1 Timothy 1-5; the beginning of what has been called “the Pastoral Epistles.” Paul the Apostle and missionary is writing to his Son in the faith – Timothy. Timothy joined Paul’s missionary cadre in Acts 16. His mother is a Jew and his father a Greek. We know that Timothy was well taught the Gospel by his grandmother [Lois] and his mother [Eunice], Paul took Timothy in as the two became like father and son. Paul has left Young Timothy at Ephesus. The Church at Ephesus was a strong established church. It must have had an older contingents of congregational people, for there was a problem of Timothy’s youth. [1 Tim 4:12] So as we look at this church we actually find that it is a tough church to pastor. It is a second generation believers church; yes there were charter members still alive; but the original “core” was passing away. They could remember the glorious things that had been done in the establishing of the work in Ephesus. In Fact they could boast of Apostle Paul as the church planter, the beloved Timothy as the first pastor, then having the Patriarch John the Beloved Apostle and Jesus’ own mother part of the church. What a grand heritage! Yet we find in Revelation 2, that Ephesus had grown into a very orthodox church, looked good, believed all the right things, but they had lost their passion and first love. Imagine a church with all the things 1st Baptist Church Ephesus had going for it; yet it had lost its love for Christ.  I see Ephesus as a church that needed revitalization. It had been hot after the things of God, but was languishing in what HAD been done rather than what COULD be done. Now place a young 30 something pastor in that midst, and can you see the problems he had to face. “We have never done it that way before, that now the way we do things here.”  I am convinced that the church environment at Ephesus caused ulcers for Timothy. I am sure he tried to pastor and resolve conflict, but all this was taking its toll on him. “No longer drink just water, drink some wine for your stomach.” [1 Tim 5:23] Wine would be a stomach soother for the gastric acids of stress and worry.

These pastoral epistles have become of most importance for preachers and church ministers. How to deal with church people and problems. Often the established church is a buzz-saw for young fresh seminarians. Often they last less than 18 months, having been chewed up and spit out by staunch resistant congregations.

Paul must have been familiar with timothy’s struggles and writes to advice him on many church dynamics. It is clear that young Timothy is a called man of God. He has been discipled  by his family and Paul. Timothy having escorted Paul of his 2nd and 3rd missionary trips was intimately aware of ministry pitfalls. It is one thing to move from place to place starting churches, quite another being in one place for an extended time. Revivalist can get away with saying things that the home pastor would never even consider speaking.

In these first chapters we find a sort of laundry list of items that an established church must put in place for the organizational structure. First is the necessity of an Elder/Pastor/Bishop. In various denominations these are all still the same person, so I will use the name Pastor to identify this leadership position. The Second is the establishment of deacons. We have seen that Paul placed, overseers at the churches, and the necessity in Acts 6 for deacons to do service to the people. The character traits of both are almost exact. The leadership must have an “above reproach” personal life both in and outside the church.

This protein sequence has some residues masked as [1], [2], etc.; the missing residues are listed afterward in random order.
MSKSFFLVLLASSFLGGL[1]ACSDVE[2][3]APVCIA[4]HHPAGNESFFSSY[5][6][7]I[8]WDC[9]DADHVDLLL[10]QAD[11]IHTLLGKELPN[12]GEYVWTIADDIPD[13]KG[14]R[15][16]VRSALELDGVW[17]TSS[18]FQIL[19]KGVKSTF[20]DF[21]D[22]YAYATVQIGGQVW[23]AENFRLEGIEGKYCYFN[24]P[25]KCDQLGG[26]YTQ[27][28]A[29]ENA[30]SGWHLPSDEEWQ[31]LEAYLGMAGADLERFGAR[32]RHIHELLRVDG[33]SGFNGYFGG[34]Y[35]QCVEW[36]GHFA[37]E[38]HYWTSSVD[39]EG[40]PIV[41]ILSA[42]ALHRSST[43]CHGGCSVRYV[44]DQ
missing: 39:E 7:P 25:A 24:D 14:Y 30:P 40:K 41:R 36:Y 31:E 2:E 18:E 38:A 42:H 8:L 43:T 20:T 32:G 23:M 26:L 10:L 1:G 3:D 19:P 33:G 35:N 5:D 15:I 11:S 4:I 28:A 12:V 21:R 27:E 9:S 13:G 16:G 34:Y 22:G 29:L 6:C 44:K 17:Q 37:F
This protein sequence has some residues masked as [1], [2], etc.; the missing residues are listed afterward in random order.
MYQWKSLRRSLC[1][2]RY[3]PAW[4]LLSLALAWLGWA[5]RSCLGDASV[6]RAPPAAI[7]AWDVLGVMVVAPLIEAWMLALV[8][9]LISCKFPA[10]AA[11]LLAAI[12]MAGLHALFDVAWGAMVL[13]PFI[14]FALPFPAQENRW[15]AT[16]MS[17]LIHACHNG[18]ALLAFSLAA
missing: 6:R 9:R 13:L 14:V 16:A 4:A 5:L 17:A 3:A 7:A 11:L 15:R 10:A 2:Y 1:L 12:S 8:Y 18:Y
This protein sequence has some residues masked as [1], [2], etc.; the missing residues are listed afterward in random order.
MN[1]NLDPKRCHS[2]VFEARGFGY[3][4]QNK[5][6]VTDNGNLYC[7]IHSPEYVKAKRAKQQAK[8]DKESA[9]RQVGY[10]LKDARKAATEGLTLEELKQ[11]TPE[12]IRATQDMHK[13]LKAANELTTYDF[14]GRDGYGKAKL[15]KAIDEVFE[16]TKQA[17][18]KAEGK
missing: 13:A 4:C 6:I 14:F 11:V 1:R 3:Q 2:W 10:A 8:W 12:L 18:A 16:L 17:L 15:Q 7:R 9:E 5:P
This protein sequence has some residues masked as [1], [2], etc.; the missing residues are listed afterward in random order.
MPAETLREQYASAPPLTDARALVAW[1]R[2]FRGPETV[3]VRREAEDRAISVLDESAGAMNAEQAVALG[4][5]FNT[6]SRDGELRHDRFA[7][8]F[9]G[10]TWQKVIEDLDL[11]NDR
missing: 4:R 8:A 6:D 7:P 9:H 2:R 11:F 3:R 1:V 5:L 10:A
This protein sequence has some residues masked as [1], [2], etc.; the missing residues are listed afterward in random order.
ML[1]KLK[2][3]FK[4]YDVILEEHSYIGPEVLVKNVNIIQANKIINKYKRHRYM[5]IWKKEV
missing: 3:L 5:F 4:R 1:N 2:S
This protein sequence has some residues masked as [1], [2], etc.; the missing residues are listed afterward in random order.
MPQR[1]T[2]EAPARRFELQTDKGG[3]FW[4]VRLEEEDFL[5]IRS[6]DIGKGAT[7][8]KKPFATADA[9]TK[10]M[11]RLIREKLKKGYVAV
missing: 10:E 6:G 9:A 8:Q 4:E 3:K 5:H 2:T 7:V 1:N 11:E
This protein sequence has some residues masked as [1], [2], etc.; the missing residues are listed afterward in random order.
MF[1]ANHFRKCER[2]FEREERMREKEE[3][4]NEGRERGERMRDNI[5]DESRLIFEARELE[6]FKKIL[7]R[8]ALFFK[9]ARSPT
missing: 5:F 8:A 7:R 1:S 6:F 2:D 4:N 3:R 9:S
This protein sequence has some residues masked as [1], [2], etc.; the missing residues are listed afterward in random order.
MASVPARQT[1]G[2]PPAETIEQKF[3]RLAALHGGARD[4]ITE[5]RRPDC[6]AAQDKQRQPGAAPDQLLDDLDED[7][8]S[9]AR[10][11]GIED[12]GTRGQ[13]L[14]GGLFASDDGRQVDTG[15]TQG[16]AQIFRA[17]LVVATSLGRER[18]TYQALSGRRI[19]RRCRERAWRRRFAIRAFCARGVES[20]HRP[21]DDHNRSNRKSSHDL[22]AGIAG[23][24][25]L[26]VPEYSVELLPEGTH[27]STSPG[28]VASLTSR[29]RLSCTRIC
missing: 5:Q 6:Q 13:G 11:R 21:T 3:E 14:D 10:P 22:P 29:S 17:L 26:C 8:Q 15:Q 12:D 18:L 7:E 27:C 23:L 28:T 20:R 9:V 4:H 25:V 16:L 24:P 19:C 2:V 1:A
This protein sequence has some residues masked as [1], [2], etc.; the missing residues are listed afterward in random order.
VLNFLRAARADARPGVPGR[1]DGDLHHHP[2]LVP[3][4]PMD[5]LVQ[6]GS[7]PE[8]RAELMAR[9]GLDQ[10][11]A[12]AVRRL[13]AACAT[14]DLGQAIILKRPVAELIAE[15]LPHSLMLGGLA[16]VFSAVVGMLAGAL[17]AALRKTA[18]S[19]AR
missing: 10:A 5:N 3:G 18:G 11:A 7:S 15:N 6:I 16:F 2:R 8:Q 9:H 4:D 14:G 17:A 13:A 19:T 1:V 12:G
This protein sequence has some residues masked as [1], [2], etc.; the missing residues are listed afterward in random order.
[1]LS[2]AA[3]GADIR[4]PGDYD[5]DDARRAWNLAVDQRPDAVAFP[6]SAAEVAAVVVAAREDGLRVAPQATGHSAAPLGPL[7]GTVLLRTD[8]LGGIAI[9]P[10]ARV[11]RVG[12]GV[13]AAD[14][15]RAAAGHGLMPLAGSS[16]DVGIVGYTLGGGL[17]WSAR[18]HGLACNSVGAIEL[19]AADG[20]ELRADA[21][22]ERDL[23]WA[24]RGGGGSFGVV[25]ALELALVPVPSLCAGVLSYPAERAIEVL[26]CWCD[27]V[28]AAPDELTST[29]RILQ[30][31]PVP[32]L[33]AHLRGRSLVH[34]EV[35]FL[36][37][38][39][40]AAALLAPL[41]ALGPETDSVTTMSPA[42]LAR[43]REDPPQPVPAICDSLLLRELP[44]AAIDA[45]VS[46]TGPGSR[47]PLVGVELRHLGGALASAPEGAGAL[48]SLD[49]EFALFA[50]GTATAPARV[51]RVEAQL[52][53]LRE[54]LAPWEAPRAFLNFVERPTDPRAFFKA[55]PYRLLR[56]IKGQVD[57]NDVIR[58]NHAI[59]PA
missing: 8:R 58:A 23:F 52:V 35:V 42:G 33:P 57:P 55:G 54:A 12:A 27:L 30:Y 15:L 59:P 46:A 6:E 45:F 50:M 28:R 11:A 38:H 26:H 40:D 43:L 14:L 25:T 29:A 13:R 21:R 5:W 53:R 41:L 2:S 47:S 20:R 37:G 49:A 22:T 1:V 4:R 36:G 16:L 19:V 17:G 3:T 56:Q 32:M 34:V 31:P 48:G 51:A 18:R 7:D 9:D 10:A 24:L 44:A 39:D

Inf one was to look at Chapter 2: 9-15; you would think that Paul was sexist and against women. He said the same thing to the Corinthians. Obviously there must have been a similar problem. Paul spends chapter four is describing how women are to be in the church, and what services should include. In Chapter 5, the care or relief of widows is clearly outlined as far as who and what that ministry should look like.

Paul the “spiritual father” is instructing his son in pastoral ministry. In closing this week, Paul knew that Timothy could not do the work alone; he had to have help. chapter 1:18, invest in like-minded men who can take up the good fight with you. This enables Timothy to gain some much need relief, but also creates a legacy of passing on the Gospel. Oh Pastor listen today to the sage advice of an Elder statesmen of the Gospel – you can’t do it alone!

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No More Mr. Nice Guy

2 Cor. 9-13 is our passage for the week. Paul has come full circle with the Corinthian church. He has been there extensive time on two previous visits. He has written [I think 4 letters] at least two canonical letters to the church to try and correct behaviors, sin issues and squabbles. He has in my opinion tried to be a “Nice Guy” apostle and give both grace and mercy to them. However, they have continued to be arrogant and carnal in attitude and behavior.

His first issue was with the benevolent offering for the persecuted church in Jerusalem. It had been a year that the church said they would give an offering; yet they had fallen short of doing anything but talk. Paul admonishes them and challenges them with the testimony of the churches in Macedonia [Philippi] who had through great strain asked to be included in the offering; yet were contributing more than money, but devoted themselves completely to the Lord over it. The stark contrast between the Corinthians and the Macedonians is glaring. One is high and mighty, while the other is characterized by great humility and service.  Paul essentially tells the church – Get with it so you nor I will be embarrassed because of the boast I have made about you, then you doing nothing except talk. Obviously great pressure is being applied by Paul for the church to measure up and back up their talk with a considerable offering.